A vary rare "Pirate Back" Exhibit card:

Cool...dat thar pirate even 'ave tattoos!

Brian
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Old 08-12-2019, 03:06 PM
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Quote:
Originally Posted by h2oya311 View Post
I think it's "old flat lard"...which doesn't make sense either but is pretty close to "old fat lard". Notice how his earlier "a" looks a lot like a "u". Just a thought...

and awesome thread!
Old fat lard...still lacking all components that would make this comment a compliment. I think the last letter of lunch/lard looks like the 'h' in our little scribbler made in his 'nothing'. But either way still quite humorous.

Brian
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Old 08-12-2019, 03:11 PM
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Quote:
Originally Posted by HRBAKER View Post

Others:

Jeff, who is on the front of your Becker/Prize back W516? I love those backs myself.

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Old 08-12-2019, 03:13 PM
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Andy,
I believe that it is Babe Adams.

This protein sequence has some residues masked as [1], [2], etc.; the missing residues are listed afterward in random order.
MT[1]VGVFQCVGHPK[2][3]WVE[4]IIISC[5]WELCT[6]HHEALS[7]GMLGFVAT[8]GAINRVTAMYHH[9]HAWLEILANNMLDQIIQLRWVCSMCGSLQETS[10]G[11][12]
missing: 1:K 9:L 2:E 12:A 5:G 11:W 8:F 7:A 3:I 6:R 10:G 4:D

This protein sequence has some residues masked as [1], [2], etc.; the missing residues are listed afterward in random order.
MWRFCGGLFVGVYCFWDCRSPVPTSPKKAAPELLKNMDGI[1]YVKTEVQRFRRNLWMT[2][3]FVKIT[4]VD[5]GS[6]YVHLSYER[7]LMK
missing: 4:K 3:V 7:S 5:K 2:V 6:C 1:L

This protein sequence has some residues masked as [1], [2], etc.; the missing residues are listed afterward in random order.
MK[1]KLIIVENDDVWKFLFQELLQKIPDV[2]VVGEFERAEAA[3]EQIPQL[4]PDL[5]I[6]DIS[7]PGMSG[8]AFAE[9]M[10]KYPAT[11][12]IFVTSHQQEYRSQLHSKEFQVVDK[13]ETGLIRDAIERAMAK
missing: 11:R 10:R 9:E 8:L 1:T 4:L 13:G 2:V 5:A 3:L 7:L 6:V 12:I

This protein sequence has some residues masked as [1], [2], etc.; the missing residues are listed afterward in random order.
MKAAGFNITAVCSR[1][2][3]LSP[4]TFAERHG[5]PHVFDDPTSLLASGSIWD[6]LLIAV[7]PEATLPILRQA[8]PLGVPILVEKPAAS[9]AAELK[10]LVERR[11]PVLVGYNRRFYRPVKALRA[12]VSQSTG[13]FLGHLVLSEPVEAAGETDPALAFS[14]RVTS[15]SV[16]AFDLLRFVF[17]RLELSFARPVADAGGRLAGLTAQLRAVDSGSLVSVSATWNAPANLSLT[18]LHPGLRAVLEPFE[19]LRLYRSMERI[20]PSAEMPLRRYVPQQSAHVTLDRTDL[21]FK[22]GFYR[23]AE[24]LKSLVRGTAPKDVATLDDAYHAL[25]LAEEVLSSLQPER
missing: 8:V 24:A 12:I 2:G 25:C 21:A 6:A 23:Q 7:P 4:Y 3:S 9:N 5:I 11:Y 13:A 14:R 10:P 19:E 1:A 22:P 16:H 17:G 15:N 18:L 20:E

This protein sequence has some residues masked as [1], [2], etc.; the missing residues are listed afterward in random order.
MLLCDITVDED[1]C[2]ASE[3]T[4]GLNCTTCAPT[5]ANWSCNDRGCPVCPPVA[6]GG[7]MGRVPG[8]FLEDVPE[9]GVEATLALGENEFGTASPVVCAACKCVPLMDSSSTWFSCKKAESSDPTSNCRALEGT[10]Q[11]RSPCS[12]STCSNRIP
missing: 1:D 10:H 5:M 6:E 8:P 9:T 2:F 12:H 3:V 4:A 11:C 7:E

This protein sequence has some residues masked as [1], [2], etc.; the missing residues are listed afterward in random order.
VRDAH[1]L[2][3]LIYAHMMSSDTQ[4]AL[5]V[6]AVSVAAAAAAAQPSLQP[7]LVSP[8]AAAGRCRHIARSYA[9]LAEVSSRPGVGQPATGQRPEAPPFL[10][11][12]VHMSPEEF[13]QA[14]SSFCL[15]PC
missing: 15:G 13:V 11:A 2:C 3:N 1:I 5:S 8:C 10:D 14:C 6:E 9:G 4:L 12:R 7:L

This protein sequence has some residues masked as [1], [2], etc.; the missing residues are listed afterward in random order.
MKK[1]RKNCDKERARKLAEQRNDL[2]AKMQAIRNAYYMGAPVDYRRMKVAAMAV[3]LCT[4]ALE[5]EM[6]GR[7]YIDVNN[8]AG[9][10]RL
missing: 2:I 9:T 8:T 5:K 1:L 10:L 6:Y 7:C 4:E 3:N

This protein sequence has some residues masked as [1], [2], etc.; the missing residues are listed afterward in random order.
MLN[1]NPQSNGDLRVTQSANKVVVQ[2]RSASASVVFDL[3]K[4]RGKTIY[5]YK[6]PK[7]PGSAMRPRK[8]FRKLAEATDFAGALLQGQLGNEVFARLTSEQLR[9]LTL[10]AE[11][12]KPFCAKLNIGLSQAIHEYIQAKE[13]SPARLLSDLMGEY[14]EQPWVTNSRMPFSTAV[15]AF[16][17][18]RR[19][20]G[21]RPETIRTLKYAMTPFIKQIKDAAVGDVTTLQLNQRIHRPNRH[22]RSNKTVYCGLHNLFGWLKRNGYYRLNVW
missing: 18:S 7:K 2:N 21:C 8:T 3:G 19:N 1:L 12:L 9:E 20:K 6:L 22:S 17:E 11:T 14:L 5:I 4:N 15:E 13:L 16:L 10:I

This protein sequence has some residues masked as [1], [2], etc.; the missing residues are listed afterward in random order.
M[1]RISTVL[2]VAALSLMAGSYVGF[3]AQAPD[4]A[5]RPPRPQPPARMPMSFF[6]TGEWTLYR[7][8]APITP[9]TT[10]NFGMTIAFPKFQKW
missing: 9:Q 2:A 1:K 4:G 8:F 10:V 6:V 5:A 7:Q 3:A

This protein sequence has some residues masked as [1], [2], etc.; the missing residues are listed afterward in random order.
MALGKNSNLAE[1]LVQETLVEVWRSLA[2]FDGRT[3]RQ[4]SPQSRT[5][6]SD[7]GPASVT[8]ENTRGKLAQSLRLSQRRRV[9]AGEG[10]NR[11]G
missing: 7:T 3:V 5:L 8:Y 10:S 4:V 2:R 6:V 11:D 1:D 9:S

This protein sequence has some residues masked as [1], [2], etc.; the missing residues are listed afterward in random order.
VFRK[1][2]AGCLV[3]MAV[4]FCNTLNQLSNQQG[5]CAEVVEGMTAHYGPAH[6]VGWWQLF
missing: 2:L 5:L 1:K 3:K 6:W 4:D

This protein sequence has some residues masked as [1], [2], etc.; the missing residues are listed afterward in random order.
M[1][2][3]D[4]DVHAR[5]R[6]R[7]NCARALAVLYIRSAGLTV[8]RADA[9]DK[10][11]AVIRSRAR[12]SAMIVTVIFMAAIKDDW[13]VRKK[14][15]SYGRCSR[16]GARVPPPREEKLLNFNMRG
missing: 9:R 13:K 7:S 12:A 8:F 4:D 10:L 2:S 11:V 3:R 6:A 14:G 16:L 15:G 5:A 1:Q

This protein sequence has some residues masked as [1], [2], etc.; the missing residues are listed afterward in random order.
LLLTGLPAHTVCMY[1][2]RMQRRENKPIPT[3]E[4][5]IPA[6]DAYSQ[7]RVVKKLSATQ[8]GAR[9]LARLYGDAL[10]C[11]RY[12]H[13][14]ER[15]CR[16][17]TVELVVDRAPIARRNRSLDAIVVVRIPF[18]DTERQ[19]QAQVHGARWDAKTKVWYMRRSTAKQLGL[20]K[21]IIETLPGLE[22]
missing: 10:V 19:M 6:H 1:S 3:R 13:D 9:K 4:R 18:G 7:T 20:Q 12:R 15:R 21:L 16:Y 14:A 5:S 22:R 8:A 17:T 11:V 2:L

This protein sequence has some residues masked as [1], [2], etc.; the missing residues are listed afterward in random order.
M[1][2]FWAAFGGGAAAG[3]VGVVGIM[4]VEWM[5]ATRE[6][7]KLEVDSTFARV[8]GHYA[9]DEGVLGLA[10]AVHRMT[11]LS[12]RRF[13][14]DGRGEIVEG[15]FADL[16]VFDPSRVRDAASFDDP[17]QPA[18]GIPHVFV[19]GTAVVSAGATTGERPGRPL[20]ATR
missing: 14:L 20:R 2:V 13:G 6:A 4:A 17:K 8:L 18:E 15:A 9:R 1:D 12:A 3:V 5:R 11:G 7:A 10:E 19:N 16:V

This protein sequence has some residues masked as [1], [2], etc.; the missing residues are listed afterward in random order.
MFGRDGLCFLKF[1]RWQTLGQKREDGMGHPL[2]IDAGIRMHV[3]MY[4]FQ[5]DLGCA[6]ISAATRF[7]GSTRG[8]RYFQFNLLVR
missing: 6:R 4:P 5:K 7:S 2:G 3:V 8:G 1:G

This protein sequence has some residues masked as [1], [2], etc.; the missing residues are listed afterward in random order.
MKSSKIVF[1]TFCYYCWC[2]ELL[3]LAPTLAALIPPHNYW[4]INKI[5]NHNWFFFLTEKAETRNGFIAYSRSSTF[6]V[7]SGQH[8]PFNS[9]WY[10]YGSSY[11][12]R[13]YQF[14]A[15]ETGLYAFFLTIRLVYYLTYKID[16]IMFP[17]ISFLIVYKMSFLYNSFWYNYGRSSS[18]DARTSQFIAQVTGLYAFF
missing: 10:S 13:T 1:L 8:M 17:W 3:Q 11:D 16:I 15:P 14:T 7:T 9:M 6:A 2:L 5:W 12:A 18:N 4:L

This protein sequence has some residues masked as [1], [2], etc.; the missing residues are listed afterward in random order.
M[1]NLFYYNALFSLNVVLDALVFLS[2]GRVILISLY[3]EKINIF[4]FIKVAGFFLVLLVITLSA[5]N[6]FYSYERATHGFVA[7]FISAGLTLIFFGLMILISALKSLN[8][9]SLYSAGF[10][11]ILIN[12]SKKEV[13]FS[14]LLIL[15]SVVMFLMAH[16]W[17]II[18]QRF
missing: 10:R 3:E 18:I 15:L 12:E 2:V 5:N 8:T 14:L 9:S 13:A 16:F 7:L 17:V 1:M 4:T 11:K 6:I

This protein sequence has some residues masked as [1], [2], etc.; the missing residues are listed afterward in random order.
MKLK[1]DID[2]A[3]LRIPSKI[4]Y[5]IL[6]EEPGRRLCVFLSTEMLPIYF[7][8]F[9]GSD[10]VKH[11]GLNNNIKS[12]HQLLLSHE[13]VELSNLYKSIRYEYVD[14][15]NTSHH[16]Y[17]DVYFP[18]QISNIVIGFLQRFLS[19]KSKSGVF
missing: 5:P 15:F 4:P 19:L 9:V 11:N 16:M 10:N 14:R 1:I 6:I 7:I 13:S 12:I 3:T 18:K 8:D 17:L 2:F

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Old 08-13-2019, 09:28 AM
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Not sure about a fun thing but ole Alfred really liked to sign some PCL cards backs, back in the day. These boomeranged from my first collection too.
I always liked the fact they are used in Lew's Encyclopedia too (which is where they were originally acquired).

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Old 08-13-2019, 11:39 AM
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Old 08-13-2019, 09:54 PM
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I still like this Ted Williams card.
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Old 08-14-2019, 07:18 PM
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Love this thread idea. Below are three Japanese cards from the late 1940s. L to R, Henry "Bozo" Wakabiyashi, Tetsuharu Kawakami, and Hiroshi Oshita. The text on the back is paired with numbers 1-12, and says things like "hit to left field", "hit to right field", "ground out to shortstop", things like that. What it is is that some kid came up with a dice game, and put it on the back of his baseball cards.
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Old 08-14-2019, 08:55 PM
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I think my favorite so far is Eddie Miller's, " I am dangers."
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Old 08-15-2019, 05:58 AM
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Old 08-15-2019, 06:20 PM
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Someone didn't care much for this HOFer:
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File Type: jpg W575-2 Rixey 1922 - front.jpg (77.0 KB, 41 views)
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Old 08-16-2019, 06:43 AM
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Brian, I have nothing to add, but great thread - very fun read. Thanks for staring it.